Cap on benefits hits London hardest

© Paop | Dreamstime.com - Protest Against Cuts In Public Spending Photo

Photo: © Paop | Dreamstime.com

The cap on household benefits, introduced 2 years ago, has had its biggest impact in London. And the plan announced in last week’s budget to reduce it by a further £3,000 will hit many more families in the capital.

The cap limits the benefits a household can receive to £26,000 per year, to keep it in line with the median wage in the UK. But the welfare changes announced in the budget included plans to reduce the amount to £23,000 in London and £20,000 elsewhere.

The latest figures from the Department of Work and Pensions for February 2015 show that 49% of capped households are in London. This is largely due to the high cost of housing which means that more households in London receive housing benefit, one of the benefits included in the cap.

Benefit cap households

While the 10,520 represents only 1.3% of housing benefit claims the proportion in London is 3 times higher than anywhere else in the country.

The £26,000 cap means a £500 weekly benefit limit for a couple or single parent, and £350 for a single person. London also has the highest number of single person and lone parents houseolds that have been capped.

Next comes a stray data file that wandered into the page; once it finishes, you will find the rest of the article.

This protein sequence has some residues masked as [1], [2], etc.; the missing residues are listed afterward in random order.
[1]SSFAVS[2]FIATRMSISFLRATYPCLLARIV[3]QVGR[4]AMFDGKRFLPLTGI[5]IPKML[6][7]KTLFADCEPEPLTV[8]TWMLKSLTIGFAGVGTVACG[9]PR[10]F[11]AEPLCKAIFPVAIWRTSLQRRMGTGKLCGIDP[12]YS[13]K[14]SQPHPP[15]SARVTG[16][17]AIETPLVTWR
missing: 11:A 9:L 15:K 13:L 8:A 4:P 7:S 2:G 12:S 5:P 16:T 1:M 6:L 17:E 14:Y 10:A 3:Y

See also

1 in 3 kids growing up in out-of-work households in parts of London

Elderly show wealth divide – 75,000 not claiming pension, more rely on benefits


90% of the families with one or two children who had benefits capped are in London. This is again due to housing cost. Elsewhere in the country families of this size and larger can find a place to live below the level of the cap. The largest number of benefit caps in London was on families with 3 children.

Of the 20 local authorities in Great Britain with the largest number of households affected by the cap, 19 were in London. Across the city Brent, Ealing, Enfield, Westminster and Tower Hamlets had largest numbers of benefit claimants with capped payments

benefit cap map

Brent and Westminster stand out as having the most households affected by large amounts. Each has had more than 250 households whose housing benefits have been reduced by £200 per week or more.

Since the cap was introduced in April 2013, 26,500 households in London have been affected. The number reached a peak of 13,500 in December 2013 and has come down to 10,500 in February this year.

Reasons why households are no longer subject to the benefits cap include moving home, becoming pensioners or moving into work. London has a higher proportion than the rest of the country of capped household moving to Working Tax Credits, indicating a shift into low paid work.

Source data